I rounded the top mark with Sylvester and he went higher for speed while I was able to go deeper with a big powerful sail. He gybed in front of me and I had to avoid the collision. Not a good show on his part. The lesson here- look over your shoulder before you gybe. I held out a few more seconds before I gybed but it really got light at the bottom so I was out of the harness pumping for a good 30 seconds to make the mark. Who says formula sailing isn't an aerobic sport? I was able to round clean but Steve behind me got a nice lift and rounded the top mark just behind me. Meanwhile I was yelling at him to do his circles and lost track of the course . I thought the top mark was the finish and actually slowed down to tell him to do his turns. Meanwhile he and one other sailor went blazing past me on the last reach to the finish. Ahh! What I had just gained I gave up as my thoughts were so focused on getting Steve to do his turns. Big lesson here- stay focused until the finish line! A 17th was good enough to move back up to 3rd place in the men's division as Fernando finished deep behind me and I won on the tie breaker. Not exactly the best performance but Ill take it. Just before the finsh line Steve did his circles- a good sign of sportsmanship on his part. Once ashore we argued about it a bit as our tempers were still hot but eventually let it be and realized what happens on the water should stay there. No need to bring it shore unless it goes to the protest room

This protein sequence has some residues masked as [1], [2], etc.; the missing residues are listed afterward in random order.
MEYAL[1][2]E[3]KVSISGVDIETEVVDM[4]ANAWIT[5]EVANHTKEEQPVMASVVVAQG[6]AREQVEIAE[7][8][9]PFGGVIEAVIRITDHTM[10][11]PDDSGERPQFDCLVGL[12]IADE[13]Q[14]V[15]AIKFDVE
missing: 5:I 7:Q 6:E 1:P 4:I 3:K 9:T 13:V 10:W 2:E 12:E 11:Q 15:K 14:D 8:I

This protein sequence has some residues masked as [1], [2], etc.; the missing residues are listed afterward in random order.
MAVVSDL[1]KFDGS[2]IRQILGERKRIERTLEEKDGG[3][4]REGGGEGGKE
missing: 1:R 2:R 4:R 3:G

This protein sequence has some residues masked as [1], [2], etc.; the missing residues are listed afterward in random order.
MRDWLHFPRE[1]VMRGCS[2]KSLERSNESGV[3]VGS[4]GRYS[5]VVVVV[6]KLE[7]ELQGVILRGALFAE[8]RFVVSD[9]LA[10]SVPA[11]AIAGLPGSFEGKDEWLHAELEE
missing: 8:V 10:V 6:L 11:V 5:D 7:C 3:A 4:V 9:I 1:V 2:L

In the rest if the fleet, Mike Percy was impressive all weekend on his new Hanson sails and edged out Sylvester for 2nd place in the masters division.Meanwhile up in front of the fleet Jesper got the bullet to secure 2nd overall in front of Micah just behind in 3rd and Jimmi in 4th. The Brazilians took both first in the men's and masters division. In the RSX, Barger- the top US Olympic hopeful just edged out Gebi for a close series.After the races I took out the starboard 161 for a test run against some other sailors. It did feel really good and lively- especially with a 70 cm kashy fin. I think it let me sail better especially in the light stuff where I was struggling on the Mikes Lab. Time will tell and with some more testing it should be evident what set up is the best. I'm looking forward to the challenge and more racing this season.
Here are some more links to photos and scores
2007 formula board photos
Calema photos
Until next time- sail fast
Steve Bodner


PeconicPuffin said...